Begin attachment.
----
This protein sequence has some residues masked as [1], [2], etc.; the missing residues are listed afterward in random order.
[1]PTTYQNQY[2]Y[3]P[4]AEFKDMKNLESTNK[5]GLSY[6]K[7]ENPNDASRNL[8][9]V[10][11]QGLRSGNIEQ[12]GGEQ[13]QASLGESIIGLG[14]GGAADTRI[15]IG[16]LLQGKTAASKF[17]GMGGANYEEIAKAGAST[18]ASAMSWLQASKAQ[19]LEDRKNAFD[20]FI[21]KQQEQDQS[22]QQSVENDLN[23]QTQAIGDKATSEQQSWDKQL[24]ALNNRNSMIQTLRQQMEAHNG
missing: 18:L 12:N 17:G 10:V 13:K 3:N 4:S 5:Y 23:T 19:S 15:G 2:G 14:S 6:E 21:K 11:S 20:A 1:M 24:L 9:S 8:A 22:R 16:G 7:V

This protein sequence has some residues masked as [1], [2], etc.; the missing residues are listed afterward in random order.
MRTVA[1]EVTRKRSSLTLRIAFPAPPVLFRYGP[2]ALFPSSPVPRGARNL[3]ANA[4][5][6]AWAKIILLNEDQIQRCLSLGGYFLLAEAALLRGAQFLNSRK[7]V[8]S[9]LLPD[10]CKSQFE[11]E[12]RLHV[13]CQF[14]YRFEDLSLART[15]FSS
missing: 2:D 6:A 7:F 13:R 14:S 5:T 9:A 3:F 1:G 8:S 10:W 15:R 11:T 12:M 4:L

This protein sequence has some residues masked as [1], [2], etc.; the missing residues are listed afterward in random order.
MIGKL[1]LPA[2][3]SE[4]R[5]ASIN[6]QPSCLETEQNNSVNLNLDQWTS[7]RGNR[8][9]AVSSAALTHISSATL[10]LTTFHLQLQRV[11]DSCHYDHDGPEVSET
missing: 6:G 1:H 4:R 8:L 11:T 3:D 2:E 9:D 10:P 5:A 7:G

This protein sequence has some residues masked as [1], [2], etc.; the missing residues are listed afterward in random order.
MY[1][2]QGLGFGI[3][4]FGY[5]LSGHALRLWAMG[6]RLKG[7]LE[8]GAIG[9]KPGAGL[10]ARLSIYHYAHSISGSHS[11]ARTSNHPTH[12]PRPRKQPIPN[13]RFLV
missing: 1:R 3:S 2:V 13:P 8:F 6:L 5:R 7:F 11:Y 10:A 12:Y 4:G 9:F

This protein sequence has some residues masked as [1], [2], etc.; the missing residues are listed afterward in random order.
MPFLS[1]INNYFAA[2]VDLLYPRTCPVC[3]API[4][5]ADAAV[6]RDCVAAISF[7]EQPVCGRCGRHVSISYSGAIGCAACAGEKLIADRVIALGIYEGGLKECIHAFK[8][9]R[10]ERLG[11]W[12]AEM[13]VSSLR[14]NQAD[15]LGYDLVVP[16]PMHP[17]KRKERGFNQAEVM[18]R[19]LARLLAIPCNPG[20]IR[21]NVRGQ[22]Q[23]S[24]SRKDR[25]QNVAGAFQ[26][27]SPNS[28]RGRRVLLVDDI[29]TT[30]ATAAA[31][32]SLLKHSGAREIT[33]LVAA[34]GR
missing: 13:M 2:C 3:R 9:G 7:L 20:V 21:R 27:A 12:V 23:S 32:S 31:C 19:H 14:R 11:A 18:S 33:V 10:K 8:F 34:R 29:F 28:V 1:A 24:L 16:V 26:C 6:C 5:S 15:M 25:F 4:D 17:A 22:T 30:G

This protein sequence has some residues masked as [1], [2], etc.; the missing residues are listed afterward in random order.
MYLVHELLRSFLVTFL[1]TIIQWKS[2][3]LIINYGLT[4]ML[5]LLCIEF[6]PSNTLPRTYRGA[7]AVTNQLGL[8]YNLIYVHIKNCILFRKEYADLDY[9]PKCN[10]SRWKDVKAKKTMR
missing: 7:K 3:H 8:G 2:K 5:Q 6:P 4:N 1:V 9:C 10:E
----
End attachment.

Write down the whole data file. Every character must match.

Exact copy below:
This protein sequence has some residues masked as [1], [2], etc.; the missing residues are listed afterward in random order.
[1]PTTYQNQY[2]Y[3]P[4]AEFKDMKNLESTNK[5]GLSY[6]K[7]ENPNDASRNL[8][9]V[10][11]QGLRSGNIEQ[12]GGEQ[13]QASLGESIIGLG[14]GGAADTRI[15]IG[16]LLQGKTAASKF[17]GMGGANYEEIAKAGAST[18]ASAMSWLQASKAQ[19]LEDRKNAFD[20]FI[21]KQQEQDQS[22]QQSVENDLN[23]QTQAIGDKATSEQQSWDKQL[24]ALNNRNSMIQTLRQQMEAHNG
missing: 18:L 12:N 17:G 10:V 13:K 3:N 4:S 5:Y 23:T 19:S 15:G 2:G 14:S 6:E 21:K 11:S 20:A 1:M 24:L 9:S 8:A 22:R 16:G 7:V

This protein sequence has some residues masked as [1], [2], etc.; the missing residues are listed afterward in random order.
MRTVA[1]EVTRKRSSLTLRIAFPAPPVLFRYGP[2]ALFPSSPVPRGARNL[3]ANA[4][5][6]AWAKIILLNEDQIQRCLSLGGYFLLAEAALLRGAQFLNSRK[7]V[8]S[9]LLPD[10]CKSQFE[11]E[12]RLHV[13]CQF[14]YRFEDLSLART[15]FSS
missing: 2:D 6:A 7:F 13:R 14:S 5:T 9:A 3:F 1:G 8:S 10:W 15:R 11:T 12:M 4:L

This protein sequence has some residues masked as [1], [2], etc.; the missing residues are listed afterward in random order.
MIGKL[1]LPA[2][3]SE[4]R[5]ASIN[6]QPSCLETEQNNSVNLNLDQWTS[7]RGNR[8][9]AVSSAALTHISSATL[10]LTTFHLQLQRV[11]DSCHYDHDGPEVSET
missing: 6:G 1:H 4:R 8:L 11:T 3:D 2:E 9:D 10:P 5:A 7:G

This protein sequence has some residues masked as [1], [2], etc.; the missing residues are listed afterward in random order.
MY[1][2]QGLGFGI[3][4]FGY[5]LSGHALRLWAMG[6]RLKG[7]LE[8]GAIG[9]KPGAGL[10]ARLSIYHYAHSISGSHS[11]ARTSNHPTH[12]PRPRKQPIPN[13]RFLV
missing: 1:R 3:S 2:V 13:P 8:F 6:L 5:R 7:F 11:Y 10:A 12:Y 4:G 9:F

This protein sequence has some residues masked as [1], [2], etc.; the missing residues are listed afterward in random order.
MPFLS[1]INNYFAA[2]VDLLYPRTCPVC[3]API[4][5]ADAAV[6]RDCVAAISF[7]EQPVCGRCGRHVSISYSGAIGCAACAGEKLIADRVIALGIYEGGLKECIHAFK[8][9]R[10]ERLG[11]W[12]AEM[13]VSSLR[14]NQAD[15]LGYDLVVP[16]PMHP[17]KRKERGFNQAEVM[18]R[19]LARLLAIPCNPG[20]IR[21]NVRGQ[22]Q[23]S[24]SRKDR[25]QNVAGAFQ[26][27]SPNS[28]RGRRVLLVDDI[29]TT[30]ATAAA[31][32]SLLKHSGAREIT[33]LVAA[34]GR
missing: 13:M 2:C 3:R 9:G 7:L 20:V 21:R 27:A 12:V 23:S 32:S 31:C 19:H 14:R 11:A 18:S 33:V 10:K 8:F 34:R 29:F 28:V 1:A 24:L 16:V 26:C 6:C 5:S 15:M 25:F 4:D 17:A 22:T 30:G

This protein sequence has some residues masked as [1], [2], etc.; the missing residues are listed afterward in random order.
MYLVHELLRSFLVTFL[1]TIIQWKS[2][3]LIINYGLT[4]ML[5]LLCIEF[6]PSNTLPRTYRGA[7]AVTNQLGL[8]YNLIYVHIKNCILFRKEYADLDY[9]PKCN[10]SRWKDVKAKKTMR
missing: 7:K 3:H 8:G 2:K 5:Q 6:P 4:N 1:V 9:C 10:E